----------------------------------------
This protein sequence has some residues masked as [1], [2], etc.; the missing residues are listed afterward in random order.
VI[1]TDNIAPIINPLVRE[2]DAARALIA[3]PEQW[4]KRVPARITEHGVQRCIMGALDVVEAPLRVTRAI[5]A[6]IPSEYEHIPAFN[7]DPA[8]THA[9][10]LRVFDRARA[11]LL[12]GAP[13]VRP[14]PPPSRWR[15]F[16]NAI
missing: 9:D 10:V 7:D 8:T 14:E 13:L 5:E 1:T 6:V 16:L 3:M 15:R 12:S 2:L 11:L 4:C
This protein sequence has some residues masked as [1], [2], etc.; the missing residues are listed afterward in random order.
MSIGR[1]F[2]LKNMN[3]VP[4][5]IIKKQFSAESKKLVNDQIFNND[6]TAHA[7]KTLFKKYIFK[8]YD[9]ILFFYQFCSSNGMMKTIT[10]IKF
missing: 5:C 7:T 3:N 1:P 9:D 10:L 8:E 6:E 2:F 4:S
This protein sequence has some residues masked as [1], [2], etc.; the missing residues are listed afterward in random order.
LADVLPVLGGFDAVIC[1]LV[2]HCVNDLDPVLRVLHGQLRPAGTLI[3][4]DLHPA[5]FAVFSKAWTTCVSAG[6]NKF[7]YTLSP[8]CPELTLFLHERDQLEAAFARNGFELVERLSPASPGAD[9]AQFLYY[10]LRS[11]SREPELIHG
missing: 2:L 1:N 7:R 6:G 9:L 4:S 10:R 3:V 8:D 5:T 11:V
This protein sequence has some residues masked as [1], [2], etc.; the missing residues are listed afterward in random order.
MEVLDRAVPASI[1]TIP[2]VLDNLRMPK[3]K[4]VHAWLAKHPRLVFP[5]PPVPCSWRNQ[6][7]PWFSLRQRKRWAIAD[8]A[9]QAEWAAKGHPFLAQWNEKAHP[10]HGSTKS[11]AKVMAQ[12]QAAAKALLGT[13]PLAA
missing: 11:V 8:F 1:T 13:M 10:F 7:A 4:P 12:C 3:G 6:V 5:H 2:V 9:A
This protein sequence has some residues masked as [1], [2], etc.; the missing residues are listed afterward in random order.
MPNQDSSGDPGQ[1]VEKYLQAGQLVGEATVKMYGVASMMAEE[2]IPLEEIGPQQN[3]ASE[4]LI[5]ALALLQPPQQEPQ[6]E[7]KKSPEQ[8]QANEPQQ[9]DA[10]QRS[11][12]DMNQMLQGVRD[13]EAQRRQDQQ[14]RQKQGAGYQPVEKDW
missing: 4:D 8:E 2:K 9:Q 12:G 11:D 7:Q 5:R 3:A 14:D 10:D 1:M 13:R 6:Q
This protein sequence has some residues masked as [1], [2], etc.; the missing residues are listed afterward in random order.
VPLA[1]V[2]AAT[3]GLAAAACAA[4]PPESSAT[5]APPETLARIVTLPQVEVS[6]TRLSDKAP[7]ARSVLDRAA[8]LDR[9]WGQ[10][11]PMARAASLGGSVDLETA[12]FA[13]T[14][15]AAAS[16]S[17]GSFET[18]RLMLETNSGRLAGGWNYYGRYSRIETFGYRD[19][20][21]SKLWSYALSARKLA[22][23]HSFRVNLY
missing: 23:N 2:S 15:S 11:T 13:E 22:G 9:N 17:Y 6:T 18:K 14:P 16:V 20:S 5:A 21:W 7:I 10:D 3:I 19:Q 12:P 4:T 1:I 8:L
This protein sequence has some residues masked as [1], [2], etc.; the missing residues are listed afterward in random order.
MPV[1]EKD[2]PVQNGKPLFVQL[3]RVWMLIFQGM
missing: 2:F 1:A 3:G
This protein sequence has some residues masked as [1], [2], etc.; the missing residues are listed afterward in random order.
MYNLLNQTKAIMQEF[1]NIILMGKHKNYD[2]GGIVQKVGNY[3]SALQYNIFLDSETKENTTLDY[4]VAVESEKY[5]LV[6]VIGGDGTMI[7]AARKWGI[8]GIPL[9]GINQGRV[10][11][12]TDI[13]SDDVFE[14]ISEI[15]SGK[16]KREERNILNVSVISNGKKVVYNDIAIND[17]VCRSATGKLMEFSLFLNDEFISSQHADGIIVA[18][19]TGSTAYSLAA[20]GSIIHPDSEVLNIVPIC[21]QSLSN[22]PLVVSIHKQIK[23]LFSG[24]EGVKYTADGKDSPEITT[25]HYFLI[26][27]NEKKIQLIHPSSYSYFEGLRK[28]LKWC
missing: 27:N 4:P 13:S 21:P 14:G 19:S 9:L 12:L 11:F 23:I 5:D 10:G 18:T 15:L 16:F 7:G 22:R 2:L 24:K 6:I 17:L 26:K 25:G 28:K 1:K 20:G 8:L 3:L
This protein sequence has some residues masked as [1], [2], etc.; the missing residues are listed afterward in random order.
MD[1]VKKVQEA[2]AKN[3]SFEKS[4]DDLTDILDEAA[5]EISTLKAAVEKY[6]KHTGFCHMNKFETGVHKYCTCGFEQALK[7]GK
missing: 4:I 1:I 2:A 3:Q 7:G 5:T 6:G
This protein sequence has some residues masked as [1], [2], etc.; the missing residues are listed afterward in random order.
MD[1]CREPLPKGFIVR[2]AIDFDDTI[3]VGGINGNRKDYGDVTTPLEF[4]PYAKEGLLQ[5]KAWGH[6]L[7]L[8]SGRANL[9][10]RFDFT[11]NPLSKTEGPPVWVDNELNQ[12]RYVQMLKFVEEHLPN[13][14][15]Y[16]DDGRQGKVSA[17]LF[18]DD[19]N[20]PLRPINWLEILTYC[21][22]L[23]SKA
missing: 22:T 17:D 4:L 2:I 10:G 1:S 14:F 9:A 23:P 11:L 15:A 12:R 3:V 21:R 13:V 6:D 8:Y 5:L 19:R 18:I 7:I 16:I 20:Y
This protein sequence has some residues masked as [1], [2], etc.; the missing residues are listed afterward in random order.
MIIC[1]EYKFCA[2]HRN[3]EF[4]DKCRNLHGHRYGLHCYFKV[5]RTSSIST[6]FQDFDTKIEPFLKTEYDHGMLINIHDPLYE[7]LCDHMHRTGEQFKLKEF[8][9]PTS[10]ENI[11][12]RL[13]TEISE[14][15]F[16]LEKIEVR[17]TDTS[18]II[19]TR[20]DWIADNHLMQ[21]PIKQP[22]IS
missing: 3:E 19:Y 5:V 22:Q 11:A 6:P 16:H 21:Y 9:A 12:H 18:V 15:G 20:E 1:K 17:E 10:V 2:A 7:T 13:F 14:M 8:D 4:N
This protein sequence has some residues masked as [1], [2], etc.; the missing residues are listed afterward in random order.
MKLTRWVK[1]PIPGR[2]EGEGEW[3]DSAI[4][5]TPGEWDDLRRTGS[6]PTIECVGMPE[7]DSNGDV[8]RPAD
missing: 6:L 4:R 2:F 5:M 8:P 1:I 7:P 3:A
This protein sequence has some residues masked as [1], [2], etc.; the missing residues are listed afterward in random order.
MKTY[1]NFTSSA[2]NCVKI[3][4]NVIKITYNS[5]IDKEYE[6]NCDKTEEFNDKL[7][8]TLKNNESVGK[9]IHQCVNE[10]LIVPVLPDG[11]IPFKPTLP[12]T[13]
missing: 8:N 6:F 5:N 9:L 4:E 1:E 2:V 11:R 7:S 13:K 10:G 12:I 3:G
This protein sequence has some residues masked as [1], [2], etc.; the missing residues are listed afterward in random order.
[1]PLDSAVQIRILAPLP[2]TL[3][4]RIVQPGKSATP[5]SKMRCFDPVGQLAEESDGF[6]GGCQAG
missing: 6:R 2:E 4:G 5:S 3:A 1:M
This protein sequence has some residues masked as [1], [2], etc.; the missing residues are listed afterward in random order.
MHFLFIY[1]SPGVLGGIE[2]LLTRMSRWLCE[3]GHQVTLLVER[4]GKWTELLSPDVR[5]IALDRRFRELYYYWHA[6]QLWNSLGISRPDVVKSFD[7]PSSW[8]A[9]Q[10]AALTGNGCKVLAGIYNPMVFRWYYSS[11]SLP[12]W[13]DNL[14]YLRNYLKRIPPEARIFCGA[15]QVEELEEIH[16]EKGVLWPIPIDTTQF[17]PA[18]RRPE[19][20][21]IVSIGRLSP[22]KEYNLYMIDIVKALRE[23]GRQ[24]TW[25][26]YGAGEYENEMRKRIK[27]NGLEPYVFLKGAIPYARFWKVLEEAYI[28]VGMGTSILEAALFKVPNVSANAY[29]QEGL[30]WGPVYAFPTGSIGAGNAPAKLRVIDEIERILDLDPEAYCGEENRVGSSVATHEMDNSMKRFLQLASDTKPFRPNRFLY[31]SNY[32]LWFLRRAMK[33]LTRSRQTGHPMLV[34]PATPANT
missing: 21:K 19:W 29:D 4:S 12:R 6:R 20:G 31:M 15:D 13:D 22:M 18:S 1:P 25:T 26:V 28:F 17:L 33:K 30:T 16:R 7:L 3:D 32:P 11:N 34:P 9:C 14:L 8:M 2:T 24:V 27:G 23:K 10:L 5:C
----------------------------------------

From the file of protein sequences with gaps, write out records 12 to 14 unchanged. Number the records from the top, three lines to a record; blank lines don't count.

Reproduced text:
This protein sequence has some residues masked as [1], [2], etc.; the missing residues are listed afterward in random order.
MKLTRWVK[1]PIPGR[2]EGEGEW[3]DSAI[4][5]TPGEWDDLRRTGS[6]PTIECVGMPE[7]DSNGDV[8]RPAD
missing: 6:L 4:R 2:F 5:M 8:P 1:I 7:P 3:A
This protein sequence has some residues masked as [1], [2], etc.; the missing residues are listed afterward in random order.
MKTY[1]NFTSSA[2]NCVKI[3][4]NVIKITYNS[5]IDKEYE[6]NCDKTEEFNDKL[7][8]TLKNNESVGK[9]IHQCVNE[10]LIVPVLPDG[11]IPFKPTLP[12]T[13]
missing: 8:N 6:F 5:N 9:L 4:E 1:E 2:V 11:R 7:S 13:K 10:G 12:I 3:G
This protein sequence has some residues masked as [1], [2], etc.; the missing residues are listed afterward in random order.
[1]PLDSAVQIRILAPLP[2]TL[3][4]RIVQPGKSATP[5]SKMRCFDPVGQLAEESDGF[6]GGCQAG
missing: 6:R 2:E 4:G 5:S 3:A 1:M